René Popik: You need that chemistry – people with an ethos of innovation

Through this article, we are starting a series of interviews with our clients and partners. In them, we will together explore the insights and experiences from our previous projects. Let’s start with a quick overview of our first project in the series. Afterwards, we will continue to the interview itself.

What was this project about?

What are the conditions and environments that enable high performance teams?

One of our clients, an internationally renowned real-estate developer HB Reavis, made this question a top priority for their leaders. The company’s strategic shift towards designing user-centric buildings required an integrated development approach: a highly-diverse team would need to work intensely together over a period of many years, integrating a multitude of internal and external stakeholders along the entire project journey.

HB Reavis Project Islands Enabling Spaces
Project Islands: team spaces created by theLivingcore and HB Reavis in their Bratislava office.

In order to achieve this, theLivingCore supported HB Reavis in three domains: 

  • We re-designed the development process, taking care that processes, structures, work flows, people’s mindsets and skills as well as work environments were integrated.
  • We created a handbook to guide the development teams through the re-designed development process. The handbook was co-written with approx. 50 employees from across the entire company, to make sure that it would be understood and accepted by the target audience.
  • We co-designed team spaces (project islands) together with around 30 employees, which are now the homebase of the project development teams. The goal of these spaces was to foster immediate problem-solving, enable quick information flow, support cross-project learning and inspire team work.

Interview: René Popik, CEO of HB Reavis Slovakia

Let’s dive into the interview with René Popik, CEO of HB Reavis Slovakia, a European real estate development company focusing on office and retail spaces. He was also the “father” and sponsor of this project.

René Popik
René Popik, CEO of HB Reavis Slovakia

René joined the company in 2007 and contributed to its success in multiple landmark projects like Varso Place in Warsaw and One Waterloo in London. He is currently leading the Slovak office to deliver one of the biggest developments in Europe – New Nivy, including flagship retail scheme Nivy Mall combining bus terminal, shopping mall and freshfood market, all roofed by generous greenery.

Oliver Lukitsch: Welcome René, let’s start with a fundamental question. What makes a good team for you? 

René Popik: For me, it’s a group of people with a common goal. They need to understand each other – each other’s roles, duties and deliverables. But overall, they must understand the big picture, the common goal. And all this is very much on both an individual and a team level.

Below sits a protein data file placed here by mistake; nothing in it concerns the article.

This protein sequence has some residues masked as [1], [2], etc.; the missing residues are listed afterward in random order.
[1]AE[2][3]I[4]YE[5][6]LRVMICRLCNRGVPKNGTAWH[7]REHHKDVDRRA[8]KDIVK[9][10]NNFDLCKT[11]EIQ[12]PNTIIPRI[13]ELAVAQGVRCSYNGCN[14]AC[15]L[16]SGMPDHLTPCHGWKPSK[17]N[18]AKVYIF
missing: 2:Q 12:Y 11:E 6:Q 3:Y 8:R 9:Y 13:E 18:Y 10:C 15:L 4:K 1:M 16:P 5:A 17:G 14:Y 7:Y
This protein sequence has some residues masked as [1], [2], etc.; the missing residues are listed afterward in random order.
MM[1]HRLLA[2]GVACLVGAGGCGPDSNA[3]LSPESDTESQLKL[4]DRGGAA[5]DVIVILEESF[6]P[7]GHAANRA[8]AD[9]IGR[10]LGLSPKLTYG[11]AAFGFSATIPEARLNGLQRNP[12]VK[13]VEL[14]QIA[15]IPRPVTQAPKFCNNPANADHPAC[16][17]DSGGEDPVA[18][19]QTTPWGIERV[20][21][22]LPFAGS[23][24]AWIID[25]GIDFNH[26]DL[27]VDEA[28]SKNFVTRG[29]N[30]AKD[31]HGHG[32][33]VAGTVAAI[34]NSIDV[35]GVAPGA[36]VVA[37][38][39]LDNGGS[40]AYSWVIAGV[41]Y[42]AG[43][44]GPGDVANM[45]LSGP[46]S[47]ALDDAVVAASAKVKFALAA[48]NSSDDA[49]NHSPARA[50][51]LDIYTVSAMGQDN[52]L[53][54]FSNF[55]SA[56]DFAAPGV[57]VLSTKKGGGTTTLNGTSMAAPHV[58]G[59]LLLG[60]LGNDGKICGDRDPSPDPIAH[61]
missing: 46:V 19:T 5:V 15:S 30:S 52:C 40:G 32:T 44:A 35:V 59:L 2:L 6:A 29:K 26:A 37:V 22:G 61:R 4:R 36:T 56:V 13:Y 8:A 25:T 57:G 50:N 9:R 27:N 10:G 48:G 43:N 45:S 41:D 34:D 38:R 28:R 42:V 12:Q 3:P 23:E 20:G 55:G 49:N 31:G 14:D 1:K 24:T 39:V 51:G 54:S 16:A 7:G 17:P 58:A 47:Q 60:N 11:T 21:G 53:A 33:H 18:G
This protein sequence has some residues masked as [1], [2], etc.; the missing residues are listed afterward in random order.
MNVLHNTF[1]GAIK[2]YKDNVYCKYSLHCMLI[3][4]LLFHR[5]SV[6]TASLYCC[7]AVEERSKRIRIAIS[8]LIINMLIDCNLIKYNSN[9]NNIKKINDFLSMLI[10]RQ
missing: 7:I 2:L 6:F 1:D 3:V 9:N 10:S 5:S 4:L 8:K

Oliver: And now, looking specifically at the project journey handbook we did together, what was this project really about? What triggered the project? 

René: It was a move to set that common goal in stone. The handbook is a set of rules; a modus operandi for the teams. We weren’t reinventing the wheel – but rather smoothing its movement, creating the best practices we should aim for with our projects.

Oliver: And why was a physical handbook important for the purpose? 

René: To create a common understanding, we had to first understand each other and align ourselves on each stage of the project. So we interviewed different stakeholders because we have very complex projects at HB Reavis, with lots of people involved.

Another outcome of these interviews was Project Islands – our move to create a new workspace environment tailored to enhance collaboration. It’s a setup where core members of a team can work together within one space, with everything they need for their project. The Islands are the physical space for a project, and the Project Journey Handbook is a description of how the team should use it.

The challenge of changes

Oliver: How did the team deal with these changes? Did they accept them right away or was there some kind of turning point later on?

René: Of course, it didn’t happen automatically. We first piloted the space, co-creating the design of the furniture with the people who’ll use it, to give them a sense of ownership. We chose the most progressive colleagues for the pilot. You need that chemistry – people with an ethos of innovation.

And as they explored and thrived with the Islands, other colleagues saw the pilot team working a little bit differently, enjoying a better chemistry not just in work, but on a personal level. Next, we selected ambassadors, four from each department, to champion the Islands’ usefulness, and implement the idea.

Oliver: So just to understand this, you wouldn’t say that people naturally gravitate towards such a working environment, but rather that you need influencers that draw people in?